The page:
Justice Lewandowski observed that the right to freedom of assembly has been recognized by nearly all constitutions of modern democracies and has been recognized as an individual right by every constitution since Brazil became a republic. With regard to the Constitution of 1988, which was the relevant constitution to the present proceedings, Justice Lewandowski stated that Article 5(XVI) of the Constitution set limits and conditions on the exercise of the right to assembly. The provision limits the right to assembly to occasions that meet the following three criteria: (i) it is a peaceful assembly without arms, (ii) where there has been a simple prior notice to the competent authority about the assembly and, (iii) the assembly does not thwart another gatherings taking place in the same location at the same time.
Justice Lewandowski observed that the decree prevented freedom of assembly at the Três Poderes Square, an open public area, that was specifically planned for public demonstrations in Brasília. Justice Lewandowski also stressed that the prohibition of sound devices impeded free expression by muting speech and, consequently, limiting the impact of the gatherings and rendering them ineffective.
Justice Lewandowski recognized the importance of prior notice so that the proper authorities could regulate aspects of the assembly, such as length, to not jeopardize the everyday functioning of society (e.g. the ability of people and vehicles to move freely on public roads). Justice Lewandowski concluded that any restriction on fundamental rights must be adequate, necessary, and proportional. Justice Lewandowski found that the decree did not meet this test.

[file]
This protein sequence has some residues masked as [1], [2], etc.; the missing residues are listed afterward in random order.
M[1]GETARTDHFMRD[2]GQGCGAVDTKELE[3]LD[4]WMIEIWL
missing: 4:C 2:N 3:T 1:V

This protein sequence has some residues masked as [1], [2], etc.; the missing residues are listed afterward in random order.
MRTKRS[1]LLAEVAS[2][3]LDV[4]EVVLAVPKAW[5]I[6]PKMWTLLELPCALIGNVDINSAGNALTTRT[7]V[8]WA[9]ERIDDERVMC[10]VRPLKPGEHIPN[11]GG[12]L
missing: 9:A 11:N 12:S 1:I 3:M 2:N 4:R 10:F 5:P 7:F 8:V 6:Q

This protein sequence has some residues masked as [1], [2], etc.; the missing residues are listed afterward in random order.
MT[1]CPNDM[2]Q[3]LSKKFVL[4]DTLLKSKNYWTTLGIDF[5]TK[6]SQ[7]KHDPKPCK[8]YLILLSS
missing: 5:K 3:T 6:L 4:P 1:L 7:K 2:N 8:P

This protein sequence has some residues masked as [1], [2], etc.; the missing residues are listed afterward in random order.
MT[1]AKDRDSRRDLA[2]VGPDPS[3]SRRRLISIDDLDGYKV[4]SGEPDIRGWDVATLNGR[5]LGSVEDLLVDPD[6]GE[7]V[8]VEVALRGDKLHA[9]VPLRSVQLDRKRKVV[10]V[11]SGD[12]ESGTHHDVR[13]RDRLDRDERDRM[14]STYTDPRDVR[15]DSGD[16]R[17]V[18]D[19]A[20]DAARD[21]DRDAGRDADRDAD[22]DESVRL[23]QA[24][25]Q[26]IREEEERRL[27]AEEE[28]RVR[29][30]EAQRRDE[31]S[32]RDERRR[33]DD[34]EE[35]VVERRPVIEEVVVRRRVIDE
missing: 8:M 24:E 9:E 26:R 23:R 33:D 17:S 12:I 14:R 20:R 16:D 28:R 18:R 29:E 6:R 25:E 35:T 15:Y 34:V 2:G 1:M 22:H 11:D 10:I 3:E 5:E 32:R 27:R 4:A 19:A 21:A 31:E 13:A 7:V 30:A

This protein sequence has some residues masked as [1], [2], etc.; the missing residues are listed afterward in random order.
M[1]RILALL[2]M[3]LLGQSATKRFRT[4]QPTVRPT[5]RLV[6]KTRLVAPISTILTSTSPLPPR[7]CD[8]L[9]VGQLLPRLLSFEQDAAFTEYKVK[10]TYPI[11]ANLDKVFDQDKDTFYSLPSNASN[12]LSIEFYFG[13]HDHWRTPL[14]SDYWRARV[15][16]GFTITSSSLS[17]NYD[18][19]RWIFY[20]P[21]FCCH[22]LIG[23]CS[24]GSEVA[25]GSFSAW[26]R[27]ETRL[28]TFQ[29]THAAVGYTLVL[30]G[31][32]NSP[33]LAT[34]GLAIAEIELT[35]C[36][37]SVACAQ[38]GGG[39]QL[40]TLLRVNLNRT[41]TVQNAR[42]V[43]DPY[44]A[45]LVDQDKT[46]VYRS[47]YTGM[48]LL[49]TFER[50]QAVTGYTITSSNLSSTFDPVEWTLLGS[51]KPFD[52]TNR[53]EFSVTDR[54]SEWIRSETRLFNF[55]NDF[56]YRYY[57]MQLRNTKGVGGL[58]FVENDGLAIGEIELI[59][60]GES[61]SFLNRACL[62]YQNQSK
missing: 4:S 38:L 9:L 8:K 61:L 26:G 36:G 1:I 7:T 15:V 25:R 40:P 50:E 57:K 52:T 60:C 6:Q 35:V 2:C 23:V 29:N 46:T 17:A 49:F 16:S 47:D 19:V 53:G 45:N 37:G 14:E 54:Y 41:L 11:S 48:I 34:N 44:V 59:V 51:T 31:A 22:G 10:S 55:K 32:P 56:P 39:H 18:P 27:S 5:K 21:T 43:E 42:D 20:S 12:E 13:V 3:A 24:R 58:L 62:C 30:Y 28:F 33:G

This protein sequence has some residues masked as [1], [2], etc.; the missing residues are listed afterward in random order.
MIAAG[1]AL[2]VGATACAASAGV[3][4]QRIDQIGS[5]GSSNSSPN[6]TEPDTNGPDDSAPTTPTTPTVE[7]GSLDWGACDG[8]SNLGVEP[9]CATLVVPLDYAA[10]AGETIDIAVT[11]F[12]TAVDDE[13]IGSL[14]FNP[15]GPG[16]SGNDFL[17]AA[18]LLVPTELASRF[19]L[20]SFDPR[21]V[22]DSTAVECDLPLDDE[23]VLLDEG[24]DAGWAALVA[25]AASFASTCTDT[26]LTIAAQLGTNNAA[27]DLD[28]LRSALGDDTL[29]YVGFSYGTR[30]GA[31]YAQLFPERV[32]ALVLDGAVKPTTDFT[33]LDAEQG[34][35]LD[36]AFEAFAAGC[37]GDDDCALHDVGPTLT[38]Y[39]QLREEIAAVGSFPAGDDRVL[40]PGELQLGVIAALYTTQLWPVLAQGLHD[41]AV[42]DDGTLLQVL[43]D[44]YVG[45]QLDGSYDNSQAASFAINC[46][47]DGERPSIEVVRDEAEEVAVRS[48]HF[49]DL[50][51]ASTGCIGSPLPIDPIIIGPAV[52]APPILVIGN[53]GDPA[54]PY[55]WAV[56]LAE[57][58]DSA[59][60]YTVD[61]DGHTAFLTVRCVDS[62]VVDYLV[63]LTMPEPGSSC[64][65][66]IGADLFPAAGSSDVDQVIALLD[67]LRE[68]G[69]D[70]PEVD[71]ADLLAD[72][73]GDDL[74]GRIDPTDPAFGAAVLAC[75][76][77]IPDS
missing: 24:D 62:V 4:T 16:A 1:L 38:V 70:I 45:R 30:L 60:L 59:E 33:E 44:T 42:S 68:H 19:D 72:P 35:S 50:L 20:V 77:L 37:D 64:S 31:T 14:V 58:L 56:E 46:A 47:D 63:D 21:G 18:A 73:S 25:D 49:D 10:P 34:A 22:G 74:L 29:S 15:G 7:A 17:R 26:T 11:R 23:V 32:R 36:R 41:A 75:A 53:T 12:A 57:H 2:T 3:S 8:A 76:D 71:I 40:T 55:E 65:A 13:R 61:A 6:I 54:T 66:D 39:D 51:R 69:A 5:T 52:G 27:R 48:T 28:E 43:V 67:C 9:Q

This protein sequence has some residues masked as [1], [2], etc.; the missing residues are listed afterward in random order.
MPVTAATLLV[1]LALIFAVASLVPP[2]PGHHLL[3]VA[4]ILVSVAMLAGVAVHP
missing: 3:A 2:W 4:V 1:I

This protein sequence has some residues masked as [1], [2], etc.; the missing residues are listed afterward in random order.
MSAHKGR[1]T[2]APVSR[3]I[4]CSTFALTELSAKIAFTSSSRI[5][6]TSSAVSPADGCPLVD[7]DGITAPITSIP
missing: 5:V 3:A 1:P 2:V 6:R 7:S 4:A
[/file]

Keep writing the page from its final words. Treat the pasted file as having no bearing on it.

Justice Eros Grau added that, because constitutional rights could only be limited by law, an executive decree was not a constitutionally valid limitation on the right to free assembly.
Decision Direction indicates whether the decision expands or contracts expression based on an analysis of the case.
The decision expands expression by recognising that the use of sound equipment during demonstrations is protected as an aspect of the right to free assembly and freedom of expression. The decision ensured the right of individuals and groups to peacefully gather and protest in the main areas of the federal capital, and created valuable precedent protecting against executive orders limiting freedom of assembly in these areas and beyond.
Global Perspective demonstrates how the court’s decision was influenced by standards from one or many regions.
The French Constitution of 1791, subsection 1, paragraph 2;
Case significance refers to how influential the case is and how its significance changes over time.
This landmark decision creates precedent ensuring the peaceful manifestations and protests can occur in key areas of the Federal Capital. Such precedent guarantees not only the freedom of expression but also the public’s ability to hold their government accountable. Accountability is crucial to democracy. If restricted, protests at the Federal Capital could be extinguished or limited to areas that severely minimize their impact. The decision protects the right of free expression and assembly.